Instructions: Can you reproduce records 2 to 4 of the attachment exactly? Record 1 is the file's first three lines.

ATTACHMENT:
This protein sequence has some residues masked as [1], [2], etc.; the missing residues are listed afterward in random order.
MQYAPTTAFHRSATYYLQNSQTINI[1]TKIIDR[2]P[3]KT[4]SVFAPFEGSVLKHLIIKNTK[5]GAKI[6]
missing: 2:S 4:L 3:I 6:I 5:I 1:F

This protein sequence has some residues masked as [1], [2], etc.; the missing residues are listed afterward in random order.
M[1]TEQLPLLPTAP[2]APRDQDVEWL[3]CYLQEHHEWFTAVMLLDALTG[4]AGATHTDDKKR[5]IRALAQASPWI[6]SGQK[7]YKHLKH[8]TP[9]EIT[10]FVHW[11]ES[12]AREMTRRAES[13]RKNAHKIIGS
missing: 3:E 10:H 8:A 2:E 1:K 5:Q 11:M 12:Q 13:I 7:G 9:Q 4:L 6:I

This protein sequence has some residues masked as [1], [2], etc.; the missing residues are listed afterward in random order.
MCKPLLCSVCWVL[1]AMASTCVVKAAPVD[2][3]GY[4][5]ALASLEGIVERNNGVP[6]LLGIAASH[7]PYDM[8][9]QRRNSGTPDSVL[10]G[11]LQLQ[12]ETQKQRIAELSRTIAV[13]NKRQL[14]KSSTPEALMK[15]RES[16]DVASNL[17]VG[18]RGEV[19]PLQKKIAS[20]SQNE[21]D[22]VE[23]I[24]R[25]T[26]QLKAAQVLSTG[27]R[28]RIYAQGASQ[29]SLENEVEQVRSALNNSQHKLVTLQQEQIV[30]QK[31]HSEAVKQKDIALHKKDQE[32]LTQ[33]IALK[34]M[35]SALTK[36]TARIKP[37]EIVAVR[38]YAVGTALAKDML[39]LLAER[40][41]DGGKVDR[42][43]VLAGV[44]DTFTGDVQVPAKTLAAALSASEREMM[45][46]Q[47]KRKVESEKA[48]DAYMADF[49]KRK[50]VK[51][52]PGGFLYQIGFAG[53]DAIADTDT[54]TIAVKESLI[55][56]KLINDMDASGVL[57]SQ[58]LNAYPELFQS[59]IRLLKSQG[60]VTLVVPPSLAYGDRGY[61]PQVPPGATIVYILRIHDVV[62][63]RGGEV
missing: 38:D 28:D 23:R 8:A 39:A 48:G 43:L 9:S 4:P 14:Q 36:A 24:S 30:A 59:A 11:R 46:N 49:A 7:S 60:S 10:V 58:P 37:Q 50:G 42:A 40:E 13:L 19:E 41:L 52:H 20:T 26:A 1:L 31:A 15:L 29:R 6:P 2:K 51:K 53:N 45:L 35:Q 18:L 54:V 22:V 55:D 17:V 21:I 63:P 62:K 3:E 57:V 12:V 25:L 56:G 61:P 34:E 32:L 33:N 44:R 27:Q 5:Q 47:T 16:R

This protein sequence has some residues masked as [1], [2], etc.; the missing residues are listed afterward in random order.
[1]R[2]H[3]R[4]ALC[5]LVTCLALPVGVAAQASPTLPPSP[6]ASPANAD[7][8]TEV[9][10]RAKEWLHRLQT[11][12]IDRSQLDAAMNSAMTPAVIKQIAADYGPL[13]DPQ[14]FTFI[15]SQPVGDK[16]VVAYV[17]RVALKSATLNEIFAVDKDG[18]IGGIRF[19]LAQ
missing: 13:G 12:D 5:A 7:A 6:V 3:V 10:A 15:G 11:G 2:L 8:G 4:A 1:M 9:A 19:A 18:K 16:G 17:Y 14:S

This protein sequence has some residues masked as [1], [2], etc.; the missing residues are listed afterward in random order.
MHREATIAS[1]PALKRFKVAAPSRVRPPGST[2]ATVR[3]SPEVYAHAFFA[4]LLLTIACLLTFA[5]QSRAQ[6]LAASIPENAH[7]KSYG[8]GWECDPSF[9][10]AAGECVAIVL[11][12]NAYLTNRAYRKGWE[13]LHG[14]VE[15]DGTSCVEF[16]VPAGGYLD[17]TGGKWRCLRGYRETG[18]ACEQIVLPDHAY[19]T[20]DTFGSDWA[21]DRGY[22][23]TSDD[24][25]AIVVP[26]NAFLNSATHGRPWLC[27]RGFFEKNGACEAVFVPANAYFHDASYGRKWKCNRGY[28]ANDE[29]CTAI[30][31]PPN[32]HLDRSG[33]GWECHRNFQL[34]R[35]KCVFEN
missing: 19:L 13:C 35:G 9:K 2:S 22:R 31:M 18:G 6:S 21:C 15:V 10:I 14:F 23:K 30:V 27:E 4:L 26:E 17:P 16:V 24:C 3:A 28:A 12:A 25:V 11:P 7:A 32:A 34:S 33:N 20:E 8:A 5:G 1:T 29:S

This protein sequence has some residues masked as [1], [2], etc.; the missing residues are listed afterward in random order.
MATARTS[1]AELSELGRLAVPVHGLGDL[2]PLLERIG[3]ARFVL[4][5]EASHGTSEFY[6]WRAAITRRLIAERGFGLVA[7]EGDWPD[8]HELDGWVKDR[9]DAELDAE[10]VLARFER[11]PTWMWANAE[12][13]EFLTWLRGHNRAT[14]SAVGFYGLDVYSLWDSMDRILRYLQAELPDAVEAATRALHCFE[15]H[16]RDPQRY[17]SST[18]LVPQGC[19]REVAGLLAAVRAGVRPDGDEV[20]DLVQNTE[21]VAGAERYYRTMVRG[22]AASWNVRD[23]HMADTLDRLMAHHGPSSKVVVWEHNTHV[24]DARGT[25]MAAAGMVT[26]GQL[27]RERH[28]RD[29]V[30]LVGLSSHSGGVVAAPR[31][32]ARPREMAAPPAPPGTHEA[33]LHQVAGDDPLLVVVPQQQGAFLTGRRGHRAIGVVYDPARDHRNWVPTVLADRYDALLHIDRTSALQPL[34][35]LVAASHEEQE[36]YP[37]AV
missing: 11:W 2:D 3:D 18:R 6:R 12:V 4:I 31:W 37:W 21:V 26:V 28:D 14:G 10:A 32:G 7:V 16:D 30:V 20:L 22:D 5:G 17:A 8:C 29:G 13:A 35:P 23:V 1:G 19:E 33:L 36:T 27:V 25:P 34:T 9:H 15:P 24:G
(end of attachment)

This protein sequence has some residues masked as [1], [2], etc.; the missing residues are listed afterward in random order.
M[1]TEQLPLLPTAP[2]APRDQDVEWL[3]CYLQEHHEWFTAVMLLDALTG[4]AGATHTDDKKR[5]IRALAQASPWI[6]SGQK[7]YKHLKH[8]TP[9]EIT[10]FVHW[11]ES[12]AREMTRRAES[13]RKNAHKIIGS
missing: 3:E 10:H 8:A 2:E 1:K 5:Q 11:M 12:Q 13:I 7:G 9:Q 4:L 6:I

This protein sequence has some residues masked as [1], [2], etc.; the missing residues are listed afterward in random order.
MCKPLLCSVCWVL[1]AMASTCVVKAAPVD[2][3]GY[4][5]ALASLEGIVERNNGVP[6]LLGIAASH[7]PYDM[8][9]QRRNSGTPDSVL[10]G[11]LQLQ[12]ETQKQRIAELSRTIAV[13]NKRQL[14]KSSTPEALMK[15]RES[16]DVASNL[17]VG[18]RGEV[19]PLQKKIAS[20]SQNE[21]D[22]VE[23]I[24]R[25]T[26]QLKAAQVLSTG[27]R[28]RIYAQGASQ[29]SLENEVEQVRSALNNSQHKLVTLQQEQIV[30]QK[31]HSEAVKQKDIALHKKDQE[32]LTQ[33]IALK[34]M[35]SALTK[36]TARIKP[37]EIVAVR[38]YAVGTALAKDML[39]LLAER[40][41]DGGKVDR[42][43]VLAGV[44]DTFTGDVQVPAKTLAAALSASEREMM[45][46]Q[47]KRKVESEKA[48]DAYMADF[49]KRK[50]VK[51][52]PGGFLYQIGFAG[53]DAIADTDT[54]TIAVKESLI[55][56]KLINDMDASGVL[57]SQ[58]LNAYPELFQS[59]IRLLKSQG[60]VTLVVPPSLAYGDRGY[61]PQVPPGATIVYILRIHDVV[62][63]RGGEV
missing: 38:D 28:D 23:R 8:A 39:A 48:G 43:L 9:S 4:P 14:Q 36:A 24:S 30:A 59:A 11:R 46:N 49:A 7:S 60:S 10:V 58:P 37:Q 50:G 42:A 40:E 13:L 19:E 41:L 52:H 20:T 26:A 1:L 31:A 15:L 29:R 6:P 2:K 51:K 53:N 45:L 35:Q 18:L 54:V 22:V 55:D 17:V 21:I 63:P 62:K 3:E 57:V 12:V 25:L 56:G 61:P 34:E 32:L 33:N 44:R 27:Q 5:Q 47:T 16:R

This protein sequence has some residues masked as [1], [2], etc.; the missing residues are listed afterward in random order.
[1]R[2]H[3]R[4]ALC[5]LVTCLALPVGVAAQASPTLPPSP[6]ASPANAD[7][8]TEV[9][10]RAKEWLHRLQT[11][12]IDRSQLDAAMNSAMTPAVIKQIAADYGPL[13]DPQ[14]FTFI[15]SQPVGDK[16]VVAYV[17]RVALKSATLNEIFAVDKDG[18]IGGIRF[19]LAQ
missing: 13:G 12:D 5:A 7:A 6:V 3:V 10:A 15:G 11:G 2:L 8:G 4:A 1:M 9:A 19:A 18:K 16:G 17:Y 14:S